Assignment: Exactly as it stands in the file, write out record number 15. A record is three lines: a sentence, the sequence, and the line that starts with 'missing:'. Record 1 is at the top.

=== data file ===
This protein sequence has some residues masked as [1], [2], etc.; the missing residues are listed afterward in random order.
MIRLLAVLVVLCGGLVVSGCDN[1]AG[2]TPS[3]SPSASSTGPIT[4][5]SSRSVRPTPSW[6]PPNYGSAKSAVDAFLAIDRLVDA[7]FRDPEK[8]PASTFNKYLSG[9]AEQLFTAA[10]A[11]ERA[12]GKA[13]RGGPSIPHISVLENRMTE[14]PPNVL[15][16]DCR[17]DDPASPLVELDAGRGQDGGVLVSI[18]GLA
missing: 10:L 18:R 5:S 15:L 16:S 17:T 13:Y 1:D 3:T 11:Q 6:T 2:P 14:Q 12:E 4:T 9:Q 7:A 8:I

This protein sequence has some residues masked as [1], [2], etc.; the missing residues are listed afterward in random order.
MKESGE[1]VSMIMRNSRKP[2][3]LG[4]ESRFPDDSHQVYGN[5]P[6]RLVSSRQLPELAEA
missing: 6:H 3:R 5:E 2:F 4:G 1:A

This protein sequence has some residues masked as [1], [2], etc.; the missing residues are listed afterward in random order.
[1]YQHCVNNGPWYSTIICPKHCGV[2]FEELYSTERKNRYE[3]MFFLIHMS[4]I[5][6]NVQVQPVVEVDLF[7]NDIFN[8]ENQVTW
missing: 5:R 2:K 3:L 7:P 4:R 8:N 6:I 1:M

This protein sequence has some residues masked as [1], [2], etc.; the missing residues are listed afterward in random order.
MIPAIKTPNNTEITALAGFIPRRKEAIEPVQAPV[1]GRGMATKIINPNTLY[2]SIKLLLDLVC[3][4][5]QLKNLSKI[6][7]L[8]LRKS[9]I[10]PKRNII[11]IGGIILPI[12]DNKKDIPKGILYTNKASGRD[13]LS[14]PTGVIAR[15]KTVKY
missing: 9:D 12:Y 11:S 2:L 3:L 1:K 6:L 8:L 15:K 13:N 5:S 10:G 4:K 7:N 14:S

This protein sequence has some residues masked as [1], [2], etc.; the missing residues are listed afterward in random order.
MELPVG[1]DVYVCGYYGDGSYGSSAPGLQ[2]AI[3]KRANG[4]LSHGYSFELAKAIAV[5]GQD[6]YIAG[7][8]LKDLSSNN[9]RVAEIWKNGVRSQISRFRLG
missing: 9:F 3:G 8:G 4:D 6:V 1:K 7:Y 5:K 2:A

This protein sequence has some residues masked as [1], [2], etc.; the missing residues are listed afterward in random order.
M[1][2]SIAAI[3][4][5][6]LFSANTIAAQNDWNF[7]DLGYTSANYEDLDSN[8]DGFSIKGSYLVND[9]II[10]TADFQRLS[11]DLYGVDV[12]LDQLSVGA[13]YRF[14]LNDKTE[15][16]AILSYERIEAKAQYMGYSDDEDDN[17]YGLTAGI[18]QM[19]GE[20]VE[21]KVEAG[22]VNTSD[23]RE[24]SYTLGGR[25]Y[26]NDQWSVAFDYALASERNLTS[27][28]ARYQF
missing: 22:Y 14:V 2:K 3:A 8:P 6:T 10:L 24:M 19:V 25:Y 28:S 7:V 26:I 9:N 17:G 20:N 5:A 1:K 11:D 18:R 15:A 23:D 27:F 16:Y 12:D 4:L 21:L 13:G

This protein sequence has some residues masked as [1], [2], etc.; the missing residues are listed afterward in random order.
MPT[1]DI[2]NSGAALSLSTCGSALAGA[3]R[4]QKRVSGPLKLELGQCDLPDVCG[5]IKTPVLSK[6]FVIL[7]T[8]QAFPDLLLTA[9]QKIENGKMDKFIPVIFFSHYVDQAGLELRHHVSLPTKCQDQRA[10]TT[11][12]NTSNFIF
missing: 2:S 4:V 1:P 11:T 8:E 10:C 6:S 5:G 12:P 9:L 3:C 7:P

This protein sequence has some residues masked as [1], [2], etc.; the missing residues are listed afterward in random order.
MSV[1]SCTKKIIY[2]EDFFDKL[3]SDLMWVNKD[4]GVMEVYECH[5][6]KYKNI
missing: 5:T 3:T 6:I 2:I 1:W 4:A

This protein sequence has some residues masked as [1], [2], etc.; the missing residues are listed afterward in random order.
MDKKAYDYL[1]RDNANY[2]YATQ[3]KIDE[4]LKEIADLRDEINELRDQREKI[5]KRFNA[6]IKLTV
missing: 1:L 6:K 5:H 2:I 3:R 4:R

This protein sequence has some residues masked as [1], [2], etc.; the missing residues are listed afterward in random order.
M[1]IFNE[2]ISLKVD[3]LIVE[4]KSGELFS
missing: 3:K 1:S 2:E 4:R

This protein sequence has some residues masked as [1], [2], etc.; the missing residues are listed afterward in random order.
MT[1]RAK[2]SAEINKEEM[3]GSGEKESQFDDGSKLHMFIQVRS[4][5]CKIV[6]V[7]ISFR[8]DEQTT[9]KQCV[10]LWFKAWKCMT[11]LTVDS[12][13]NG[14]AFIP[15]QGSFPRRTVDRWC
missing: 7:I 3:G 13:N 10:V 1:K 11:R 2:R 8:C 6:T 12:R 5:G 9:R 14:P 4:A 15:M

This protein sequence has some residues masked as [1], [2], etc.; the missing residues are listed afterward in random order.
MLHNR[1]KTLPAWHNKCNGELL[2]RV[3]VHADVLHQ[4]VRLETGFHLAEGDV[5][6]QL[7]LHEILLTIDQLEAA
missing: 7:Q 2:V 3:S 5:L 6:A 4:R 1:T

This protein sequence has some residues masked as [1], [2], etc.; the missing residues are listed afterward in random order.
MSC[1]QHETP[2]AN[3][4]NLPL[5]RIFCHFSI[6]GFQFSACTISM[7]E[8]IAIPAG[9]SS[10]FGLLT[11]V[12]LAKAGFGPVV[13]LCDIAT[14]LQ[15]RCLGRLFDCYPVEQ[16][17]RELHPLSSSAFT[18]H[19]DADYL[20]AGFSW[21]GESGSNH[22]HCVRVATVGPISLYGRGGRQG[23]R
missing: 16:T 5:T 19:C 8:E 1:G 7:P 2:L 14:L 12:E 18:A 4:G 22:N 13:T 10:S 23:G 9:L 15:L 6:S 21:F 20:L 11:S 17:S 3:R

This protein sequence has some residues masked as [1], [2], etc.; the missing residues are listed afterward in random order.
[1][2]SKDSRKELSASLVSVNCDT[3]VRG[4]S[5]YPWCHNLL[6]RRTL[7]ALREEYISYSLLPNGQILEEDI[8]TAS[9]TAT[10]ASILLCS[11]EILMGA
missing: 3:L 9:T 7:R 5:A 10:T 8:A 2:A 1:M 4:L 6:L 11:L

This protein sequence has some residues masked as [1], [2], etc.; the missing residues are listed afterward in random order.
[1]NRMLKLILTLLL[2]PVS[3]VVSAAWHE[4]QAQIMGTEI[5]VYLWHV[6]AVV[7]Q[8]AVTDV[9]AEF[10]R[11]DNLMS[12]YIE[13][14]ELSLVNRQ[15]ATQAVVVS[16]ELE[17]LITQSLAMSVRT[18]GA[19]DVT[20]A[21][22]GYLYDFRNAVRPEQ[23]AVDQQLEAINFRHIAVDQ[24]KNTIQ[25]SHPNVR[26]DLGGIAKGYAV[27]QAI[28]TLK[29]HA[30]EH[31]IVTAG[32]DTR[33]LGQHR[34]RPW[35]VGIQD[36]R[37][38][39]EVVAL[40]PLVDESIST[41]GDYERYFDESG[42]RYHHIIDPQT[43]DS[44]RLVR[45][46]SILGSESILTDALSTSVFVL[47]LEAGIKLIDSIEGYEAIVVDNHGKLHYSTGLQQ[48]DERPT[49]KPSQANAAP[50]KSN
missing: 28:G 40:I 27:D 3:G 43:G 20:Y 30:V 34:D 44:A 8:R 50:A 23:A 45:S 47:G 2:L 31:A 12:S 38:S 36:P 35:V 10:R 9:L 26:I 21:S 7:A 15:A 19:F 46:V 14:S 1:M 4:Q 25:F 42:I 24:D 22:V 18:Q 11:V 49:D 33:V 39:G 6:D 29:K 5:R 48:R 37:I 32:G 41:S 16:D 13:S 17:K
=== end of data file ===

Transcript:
This protein sequence has some residues masked as [1], [2], etc.; the missing residues are listed afterward in random order.
[1]NRMLKLILTLLL[2]PVS[3]VVSAAWHE[4]QAQIMGTEI[5]VYLWHV[6]AVV[7]Q[8]AVTDV[9]AEF[10]R[11]DNLMS[12]YIE[13][14]ELSLVNRQ[15]ATQAVVVS[16]ELE[17]LITQSLAMSVRT[18]GA[19]DVT[20]A[21][22]GYLYDFRNAVRPEQ[23]AVDQQLEAINFRHIAVDQ[24]KNTIQ[25]SHPNVR[26]DLGGIAKGYAV[27]QAI[28]TLK[29]HA[30]EH[31]IVTAG[32]DTR[33]LGQHR[34]RPW[35]VGIQD[36]R[37][38][39]EVVAL[40]PLVDESIST[41]GDYERYFDESG[42]RYHHIIDPQT[43]DS[44]RLVR[45][46]SILGSESILTDALSTSVFVL[47]LEAGIKLIDSIEGYEAIVVDNHGKLHYSTGLQQ[48]DERPT[49]KPSQANAAP[50]KSN
missing: 28:G 40:I 27:D 3:G 43:G 20:Y 30:V 34:D 44:A 8:R 50:A 23:A 45:S 47:G 2:L 31:A 12:S 38:S 36:P 35:V 10:R 9:L 26:I 21:S 7:A 15:A 19:F 46:V 14:S 1:M 4:Q 25:F 42:I 24:D 22:V 18:Q 11:V 49:D 33:V 39:G 6:D 29:K 5:R 48:R 37:I 32:G 41:S 16:D 13:S 17:K